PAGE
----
This house, locally known as "Frank's Villa", was built around 1869. The 2-storey structure, a simplified example of Second Empire architecture, features a pitched mansard roof (allowing full headroom in the top floor) and a central chimney. The paired doors with glass are also an identifying feature of Second Empire; at this time large-pane glazing in the door itself supplanted the traditional classical sidelights. The 2-bay facade has a plain front porch and 2/2 windows, some of which are stained glass. The coloured glass glazing, especially the single pane surrounded by smaller panes, are probably later Queen Anne-style additions. There are dormers on all sides of the house as well as bay windows which mimic the projecting pavillions characteristic of Second Empire. The house is covered in clapboard siding. Apart from some basic elements, 105 Church Street has a lightness of form which sets it apart from the richly ornamented Second Empire; it is a simple, understated vernacular interpretation of this style.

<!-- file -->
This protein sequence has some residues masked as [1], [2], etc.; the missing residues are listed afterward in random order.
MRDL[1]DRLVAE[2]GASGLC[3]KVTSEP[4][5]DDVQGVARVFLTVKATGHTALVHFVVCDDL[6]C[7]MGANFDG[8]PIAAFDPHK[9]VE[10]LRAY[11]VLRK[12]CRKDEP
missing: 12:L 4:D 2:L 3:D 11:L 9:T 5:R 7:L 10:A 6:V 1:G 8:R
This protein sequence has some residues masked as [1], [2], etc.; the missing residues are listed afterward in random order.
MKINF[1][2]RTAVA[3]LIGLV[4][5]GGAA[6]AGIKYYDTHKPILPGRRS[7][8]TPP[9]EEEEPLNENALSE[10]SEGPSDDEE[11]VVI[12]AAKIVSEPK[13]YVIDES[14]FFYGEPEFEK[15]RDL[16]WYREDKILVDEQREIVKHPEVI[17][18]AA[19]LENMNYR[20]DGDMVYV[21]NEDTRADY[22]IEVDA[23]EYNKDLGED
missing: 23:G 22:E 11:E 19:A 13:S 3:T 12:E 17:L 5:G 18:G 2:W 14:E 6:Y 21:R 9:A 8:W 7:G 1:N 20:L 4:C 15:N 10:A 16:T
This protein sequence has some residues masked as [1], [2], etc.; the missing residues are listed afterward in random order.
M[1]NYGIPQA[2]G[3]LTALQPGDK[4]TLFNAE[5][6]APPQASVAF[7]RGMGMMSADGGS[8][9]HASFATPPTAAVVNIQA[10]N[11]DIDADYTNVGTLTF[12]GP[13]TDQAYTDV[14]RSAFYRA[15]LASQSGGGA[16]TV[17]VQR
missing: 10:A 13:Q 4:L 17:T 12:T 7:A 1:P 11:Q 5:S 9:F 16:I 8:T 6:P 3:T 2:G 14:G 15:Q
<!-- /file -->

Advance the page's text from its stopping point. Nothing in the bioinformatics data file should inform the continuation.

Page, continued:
The builder and first owner of 105 Church Street was Francis S. Cunningham who purchased the 12-acre property for $1,780. He sold the lot in sections and later in 1897 sold the house and 5400 square feet to Alexander Thompson, a bookkeeper for $350. It is possible some of the decorative work in this house can be creditted to Ozias Leduc's assistants who hired themselves out locally as painters when their commission work at St. Ninian's Cathedral was completed in 1904. This house has maintained its architectural integrity for there have been few alterations over the years.
Researched by Crystal McCormick
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